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Peer Victimization and Selective Attention in Adolescence: Evidence from a Monozygotic Twin Difference Design

  • Ian C. CarrollEmail author
  • Elizabeth M. Planalp
  • Carol A. Van Hulle
  • H. Hill Goldsmith
Article
  • 31 Downloads

Abstract

Peer victimization impacts 13% of adolescents worldwide (Currie et al. 2012). Despite its prevalence and associated adverse outcomes, global cognitive processes that could be affected by peer victimization have not been thoroughly investigated. Using a monozygotic (MZ) twin difference design that rigorously controls for the influence of genetic and familial level confounders, we examined the relation between peer victimization exposure and selective attention processes during an affective go/no go task. Twins who experienced more severe peer victimization were biased towards detecting goal relevant stimuli during the task. Our findings suggest an environmentally salient relation between peer victimization and goal oriented selective attention. Future work should investigate how this process might serve to enhance or buffer risk of peer victimization exposure for developing later adverse outcomes.

Keywords

Peer victimization Peer relationships Attention Twins Bullying 

Notes

Acknowledgements

We thank the families who participated in the study and the staff members who helped with data collection.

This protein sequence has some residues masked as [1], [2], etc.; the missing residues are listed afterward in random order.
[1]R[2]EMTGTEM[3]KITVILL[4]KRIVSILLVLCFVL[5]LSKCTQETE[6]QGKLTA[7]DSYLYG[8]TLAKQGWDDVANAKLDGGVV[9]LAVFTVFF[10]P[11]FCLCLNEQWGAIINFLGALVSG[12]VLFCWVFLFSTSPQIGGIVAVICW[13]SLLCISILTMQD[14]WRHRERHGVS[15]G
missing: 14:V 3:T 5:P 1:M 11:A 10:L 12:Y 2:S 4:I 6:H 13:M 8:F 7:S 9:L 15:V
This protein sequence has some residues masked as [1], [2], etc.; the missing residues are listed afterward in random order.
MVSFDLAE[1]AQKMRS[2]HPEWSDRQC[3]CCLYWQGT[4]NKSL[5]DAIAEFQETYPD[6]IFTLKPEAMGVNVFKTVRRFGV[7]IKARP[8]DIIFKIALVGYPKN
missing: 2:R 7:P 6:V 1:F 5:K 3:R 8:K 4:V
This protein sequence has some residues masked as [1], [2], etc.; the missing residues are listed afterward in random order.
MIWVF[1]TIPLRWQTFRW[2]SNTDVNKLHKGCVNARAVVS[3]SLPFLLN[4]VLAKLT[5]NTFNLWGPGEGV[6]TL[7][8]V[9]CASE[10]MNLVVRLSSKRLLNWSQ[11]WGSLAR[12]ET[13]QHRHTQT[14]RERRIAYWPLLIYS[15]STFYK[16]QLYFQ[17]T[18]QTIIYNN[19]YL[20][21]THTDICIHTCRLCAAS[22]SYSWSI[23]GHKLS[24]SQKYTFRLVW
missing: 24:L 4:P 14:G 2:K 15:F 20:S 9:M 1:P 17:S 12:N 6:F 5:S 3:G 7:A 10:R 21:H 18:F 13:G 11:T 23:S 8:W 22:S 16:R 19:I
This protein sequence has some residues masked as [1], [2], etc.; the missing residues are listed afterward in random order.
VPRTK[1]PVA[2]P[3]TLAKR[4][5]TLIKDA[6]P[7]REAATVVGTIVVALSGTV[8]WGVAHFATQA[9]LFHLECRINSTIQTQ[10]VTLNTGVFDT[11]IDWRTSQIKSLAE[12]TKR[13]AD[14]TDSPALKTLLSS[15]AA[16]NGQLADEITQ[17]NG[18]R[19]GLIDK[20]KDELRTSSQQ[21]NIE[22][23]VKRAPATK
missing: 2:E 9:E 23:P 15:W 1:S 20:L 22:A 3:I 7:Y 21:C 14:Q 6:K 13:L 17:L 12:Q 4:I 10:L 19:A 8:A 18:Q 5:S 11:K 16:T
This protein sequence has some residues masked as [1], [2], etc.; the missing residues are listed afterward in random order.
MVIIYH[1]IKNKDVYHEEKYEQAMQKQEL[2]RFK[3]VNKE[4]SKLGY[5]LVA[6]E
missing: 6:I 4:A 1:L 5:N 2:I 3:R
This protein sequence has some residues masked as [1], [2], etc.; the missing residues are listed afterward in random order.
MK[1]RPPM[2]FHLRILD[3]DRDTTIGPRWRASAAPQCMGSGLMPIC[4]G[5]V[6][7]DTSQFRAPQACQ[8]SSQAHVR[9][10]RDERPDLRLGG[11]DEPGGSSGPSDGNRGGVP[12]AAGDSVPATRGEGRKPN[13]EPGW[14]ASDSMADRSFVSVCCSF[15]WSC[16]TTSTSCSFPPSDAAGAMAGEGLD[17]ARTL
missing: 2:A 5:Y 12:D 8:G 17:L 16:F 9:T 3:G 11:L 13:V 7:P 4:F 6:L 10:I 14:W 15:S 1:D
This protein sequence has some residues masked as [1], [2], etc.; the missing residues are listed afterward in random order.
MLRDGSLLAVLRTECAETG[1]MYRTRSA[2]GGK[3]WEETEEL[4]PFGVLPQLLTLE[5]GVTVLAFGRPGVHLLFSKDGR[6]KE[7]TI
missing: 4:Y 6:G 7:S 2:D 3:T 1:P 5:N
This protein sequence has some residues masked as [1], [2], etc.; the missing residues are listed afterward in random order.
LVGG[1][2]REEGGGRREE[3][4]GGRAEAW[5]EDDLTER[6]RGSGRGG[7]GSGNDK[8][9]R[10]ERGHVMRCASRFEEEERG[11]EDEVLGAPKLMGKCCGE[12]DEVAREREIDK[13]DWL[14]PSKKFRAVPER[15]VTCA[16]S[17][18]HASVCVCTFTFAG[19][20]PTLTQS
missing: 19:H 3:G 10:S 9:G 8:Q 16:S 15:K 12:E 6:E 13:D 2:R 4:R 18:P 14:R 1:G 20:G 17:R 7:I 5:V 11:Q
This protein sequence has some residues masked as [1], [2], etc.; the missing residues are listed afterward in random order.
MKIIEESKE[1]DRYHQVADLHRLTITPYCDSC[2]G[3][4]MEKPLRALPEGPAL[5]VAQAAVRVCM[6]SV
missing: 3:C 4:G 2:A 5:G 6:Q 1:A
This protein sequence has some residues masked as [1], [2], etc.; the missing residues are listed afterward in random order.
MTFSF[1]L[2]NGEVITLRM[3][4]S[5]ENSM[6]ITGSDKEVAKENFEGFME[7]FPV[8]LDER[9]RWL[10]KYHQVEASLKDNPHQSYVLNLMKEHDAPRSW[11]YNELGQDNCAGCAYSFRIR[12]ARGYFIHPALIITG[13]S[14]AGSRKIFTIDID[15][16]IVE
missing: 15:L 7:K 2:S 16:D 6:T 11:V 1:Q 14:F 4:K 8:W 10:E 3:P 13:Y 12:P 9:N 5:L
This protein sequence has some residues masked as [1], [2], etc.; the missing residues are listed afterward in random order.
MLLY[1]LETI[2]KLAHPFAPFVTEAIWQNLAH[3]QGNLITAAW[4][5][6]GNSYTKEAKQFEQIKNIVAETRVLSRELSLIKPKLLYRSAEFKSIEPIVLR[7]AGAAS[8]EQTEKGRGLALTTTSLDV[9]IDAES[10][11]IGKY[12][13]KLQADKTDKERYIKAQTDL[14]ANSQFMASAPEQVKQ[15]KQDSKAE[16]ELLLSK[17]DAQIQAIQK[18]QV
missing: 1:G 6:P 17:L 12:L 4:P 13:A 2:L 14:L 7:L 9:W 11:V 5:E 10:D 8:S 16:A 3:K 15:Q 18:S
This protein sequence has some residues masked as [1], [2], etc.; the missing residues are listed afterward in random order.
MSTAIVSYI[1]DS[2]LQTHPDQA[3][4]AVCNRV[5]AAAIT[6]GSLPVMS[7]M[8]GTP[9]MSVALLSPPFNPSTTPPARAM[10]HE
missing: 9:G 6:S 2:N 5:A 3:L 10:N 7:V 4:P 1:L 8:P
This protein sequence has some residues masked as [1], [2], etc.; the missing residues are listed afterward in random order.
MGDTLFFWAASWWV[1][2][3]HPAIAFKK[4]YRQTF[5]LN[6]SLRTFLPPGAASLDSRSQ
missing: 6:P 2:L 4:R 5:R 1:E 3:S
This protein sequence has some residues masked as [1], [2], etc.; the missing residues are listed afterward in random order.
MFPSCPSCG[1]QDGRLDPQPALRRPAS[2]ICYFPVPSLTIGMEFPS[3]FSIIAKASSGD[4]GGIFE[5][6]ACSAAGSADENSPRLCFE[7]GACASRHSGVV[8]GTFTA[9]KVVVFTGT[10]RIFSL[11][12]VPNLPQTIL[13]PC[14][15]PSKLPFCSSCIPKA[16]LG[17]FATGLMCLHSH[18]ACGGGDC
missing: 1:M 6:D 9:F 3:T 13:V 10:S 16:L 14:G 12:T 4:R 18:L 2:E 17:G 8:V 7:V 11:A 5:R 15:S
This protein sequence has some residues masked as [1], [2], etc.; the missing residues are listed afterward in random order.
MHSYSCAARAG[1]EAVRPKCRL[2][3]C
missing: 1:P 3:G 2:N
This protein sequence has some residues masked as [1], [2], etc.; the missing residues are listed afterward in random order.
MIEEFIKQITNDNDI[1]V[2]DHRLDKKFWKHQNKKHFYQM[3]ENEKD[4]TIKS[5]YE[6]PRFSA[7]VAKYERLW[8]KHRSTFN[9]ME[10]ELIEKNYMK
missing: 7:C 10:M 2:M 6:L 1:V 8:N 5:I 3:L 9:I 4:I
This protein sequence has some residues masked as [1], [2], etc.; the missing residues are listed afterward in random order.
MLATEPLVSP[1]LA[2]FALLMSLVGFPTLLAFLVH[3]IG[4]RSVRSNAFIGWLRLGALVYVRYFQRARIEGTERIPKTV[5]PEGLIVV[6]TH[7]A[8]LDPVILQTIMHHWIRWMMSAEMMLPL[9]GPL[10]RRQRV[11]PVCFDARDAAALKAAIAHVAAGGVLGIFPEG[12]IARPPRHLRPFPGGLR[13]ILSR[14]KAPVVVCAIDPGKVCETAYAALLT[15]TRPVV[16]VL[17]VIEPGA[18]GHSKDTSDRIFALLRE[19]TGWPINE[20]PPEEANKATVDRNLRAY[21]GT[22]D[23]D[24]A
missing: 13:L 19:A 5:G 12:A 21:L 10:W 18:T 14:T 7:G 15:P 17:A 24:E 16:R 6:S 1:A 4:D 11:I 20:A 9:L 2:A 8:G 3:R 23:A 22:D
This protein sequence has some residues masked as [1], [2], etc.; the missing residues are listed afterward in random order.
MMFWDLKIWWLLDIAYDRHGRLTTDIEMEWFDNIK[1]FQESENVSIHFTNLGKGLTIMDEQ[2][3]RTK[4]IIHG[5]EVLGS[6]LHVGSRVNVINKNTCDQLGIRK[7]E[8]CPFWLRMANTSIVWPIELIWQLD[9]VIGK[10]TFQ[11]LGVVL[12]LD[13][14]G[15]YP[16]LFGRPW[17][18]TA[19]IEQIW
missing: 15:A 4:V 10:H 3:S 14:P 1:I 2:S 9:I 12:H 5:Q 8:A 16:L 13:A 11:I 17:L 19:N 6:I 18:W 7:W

Funding

Data collection for this project was supported by P50 MH100031 and R01 MH059785 from the National Institute of Mental Health. Data analysis and writing of this manuscript was partly supported by T32 MH018931, K01 MH113710, and R01 MH101504 from the National Institute of Mental Health. Infrastructure support was also provided by core grants P30 HD03352 and U54 HD09025 to the Waisman Center from the National Institute of Child Health and Human Development.

Compliance with Ethical Standards

Conflict of Interest

The authors declare that they have no conflict of interest.

Ethical Approval

All procedures performed in studies involving human participants were in accordance with the ethical standards of the institutional and/or national research committee and with the 1964 Helsinki declaration and its later amendments or comparable ethical standards.

Informed Consent

Informed consent was obtained from all individual participants included in the study.

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Copyright information

© Springer Science+Business Media, LLC, part of Springer Nature 2019

Authors and Affiliations

  1. 1.Department of Psychology, Waisman CenterUniversity of Wisconsin–MadisonMadisonUSA
  2. 2.Waisman CenterMadisonUSA

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